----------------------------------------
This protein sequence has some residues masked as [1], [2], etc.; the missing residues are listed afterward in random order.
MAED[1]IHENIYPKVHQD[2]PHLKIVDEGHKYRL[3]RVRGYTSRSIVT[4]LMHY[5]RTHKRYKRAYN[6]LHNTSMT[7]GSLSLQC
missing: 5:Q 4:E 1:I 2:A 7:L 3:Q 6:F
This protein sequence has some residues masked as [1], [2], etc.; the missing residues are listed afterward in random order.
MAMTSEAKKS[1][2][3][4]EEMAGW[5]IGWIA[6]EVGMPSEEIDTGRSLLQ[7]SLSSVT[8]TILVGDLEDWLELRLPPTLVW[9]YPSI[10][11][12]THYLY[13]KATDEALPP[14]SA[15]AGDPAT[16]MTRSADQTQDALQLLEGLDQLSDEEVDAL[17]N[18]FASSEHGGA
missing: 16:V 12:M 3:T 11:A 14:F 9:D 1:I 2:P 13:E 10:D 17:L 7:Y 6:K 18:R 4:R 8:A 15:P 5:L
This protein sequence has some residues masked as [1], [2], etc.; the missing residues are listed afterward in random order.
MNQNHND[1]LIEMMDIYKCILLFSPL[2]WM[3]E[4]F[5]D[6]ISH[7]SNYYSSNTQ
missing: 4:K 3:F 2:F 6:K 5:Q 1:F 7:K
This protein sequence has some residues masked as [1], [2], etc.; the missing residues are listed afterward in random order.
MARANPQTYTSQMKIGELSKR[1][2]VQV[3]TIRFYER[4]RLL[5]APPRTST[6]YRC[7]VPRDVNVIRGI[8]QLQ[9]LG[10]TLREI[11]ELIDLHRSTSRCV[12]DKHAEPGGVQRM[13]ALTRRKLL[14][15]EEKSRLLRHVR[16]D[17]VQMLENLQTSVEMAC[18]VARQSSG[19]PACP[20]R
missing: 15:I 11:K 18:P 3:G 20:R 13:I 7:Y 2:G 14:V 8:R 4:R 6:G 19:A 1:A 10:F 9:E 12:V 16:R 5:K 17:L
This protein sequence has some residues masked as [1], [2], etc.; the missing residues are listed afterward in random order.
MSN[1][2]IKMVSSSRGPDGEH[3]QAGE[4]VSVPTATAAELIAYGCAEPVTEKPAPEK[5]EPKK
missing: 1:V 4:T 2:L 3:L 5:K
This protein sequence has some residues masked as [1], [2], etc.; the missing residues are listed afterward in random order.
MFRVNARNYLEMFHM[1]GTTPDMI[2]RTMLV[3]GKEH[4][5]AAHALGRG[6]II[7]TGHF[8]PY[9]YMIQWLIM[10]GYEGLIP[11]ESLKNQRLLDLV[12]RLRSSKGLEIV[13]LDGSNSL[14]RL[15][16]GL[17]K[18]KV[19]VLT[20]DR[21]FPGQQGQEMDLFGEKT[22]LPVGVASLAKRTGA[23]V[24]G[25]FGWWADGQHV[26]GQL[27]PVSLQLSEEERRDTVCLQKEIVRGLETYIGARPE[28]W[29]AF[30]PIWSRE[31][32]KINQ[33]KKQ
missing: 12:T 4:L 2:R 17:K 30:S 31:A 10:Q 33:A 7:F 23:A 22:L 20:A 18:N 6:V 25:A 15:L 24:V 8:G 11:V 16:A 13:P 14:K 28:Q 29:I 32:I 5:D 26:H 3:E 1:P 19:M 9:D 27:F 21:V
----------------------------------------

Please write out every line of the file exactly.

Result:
This protein sequence has some residues masked as [1], [2], etc.; the missing residues are listed afterward in random order.
MAED[1]IHENIYPKVHQD[2]PHLKIVDEGHKYRL[3]RVRGYTSRSIVT[4]LMHY[5]RTHKRYKRAYN[6]LHNTSMT[7]GSLSLQC
missing: 5:Q 4:E 1:I 2:A 7:L 3:Q 6:F
This protein sequence has some residues masked as [1], [2], etc.; the missing residues are listed afterward in random order.
MAMTSEAKKS[1][2][3][4]EEMAGW[5]IGWIA[6]EVGMPSEEIDTGRSLLQ[7]SLSSVT[8]TILVGDLEDWLELRLPPTLVW[9]YPSI[10][11][12]THYLY[13]KATDEALPP[14]SA[15]AGDPAT[16]MTRSADQTQDALQLLEGLDQLSDEEVDAL[17]N[18]FASSEHGGA
missing: 16:V 12:M 3:T 11:A 14:F 9:D 1:I 2:P 13:E 10:D 17:L 7:Y 6:K 18:R 4:R 8:A 15:P 5:L
This protein sequence has some residues masked as [1], [2], etc.; the missing residues are listed afterward in random order.
MNQNHND[1]LIEMMDIYKCILLFSPL[2]WM[3]E[4]F[5]D[6]ISH[7]SNYYSSNTQ
missing: 4:K 3:F 2:F 6:K 5:Q 1:F 7:K
This protein sequence has some residues masked as [1], [2], etc.; the missing residues are listed afterward in random order.
MARANPQTYTSQMKIGELSKR[1][2]VQV[3]TIRFYER[4]RLL[5]APPRTST[6]YRC[7]VPRDVNVIRGI[8]QLQ[9]LG[10]TLREI[11]ELIDLHRSTSRCV[12]DKHAEPGGVQRM[13]ALTRRKLL[14][15]EEKSRLLRHVR[16]D[17]VQMLENLQTSVEMAC[18]VARQSSG[19]PACP[20]R
missing: 15:I 11:K 18:P 3:G 20:R 13:I 7:Y 2:G 14:V 8:R 4:R 6:G 19:A 1:A 10:F 9:E 12:V 16:R 5:K 17:L
This protein sequence has some residues masked as [1], [2], etc.; the missing residues are listed afterward in random order.
MSN[1][2]IKMVSSSRGPDGEH[3]QAGE[4]VSVPTATAAELIAYGCAEPVTEKPAPEK[5]EPKK
missing: 1:V 4:T 2:L 3:L 5:K
This protein sequence has some residues masked as [1], [2], etc.; the missing residues are listed afterward in random order.
MFRVNARNYLEMFHM[1]GTTPDMI[2]RTMLV[3]GKEH[4][5]AAHALGRG[6]II[7]TGHF[8]PY[9]YMIQWLIM[10]GYEGLIP[11]ESLKNQRLLDLV[12]RLRSSKGLEIV[13]LDGSNSL[14]RL[15][16]GL[17]K[18]KV[19]VLT[20]DR[21]FPGQQGQEMDLFGEKT[22]LPVGVASLAKRTGA[23]V[24]G[25]FGWWADGQHV[26]GQL[27]PVSLQLSEEERRDTVCLQKEIVRGLETYIGARPE[28]W[29]AF[30]PIWSRE[31][32]KINQ[33]KKQ
missing: 12:T 4:L 2:R 17:K 30:S 31:A 10:Q 33:A 7:F 23:A 22:L 20:A 18:N 6:V 25:A 15:L 24:V 8:G 11:V 16:A 13:P 14:K 28:Q 29:I 32:I 5:D 26:H 3:E 1:P 19:M 9:D 27:F 21:V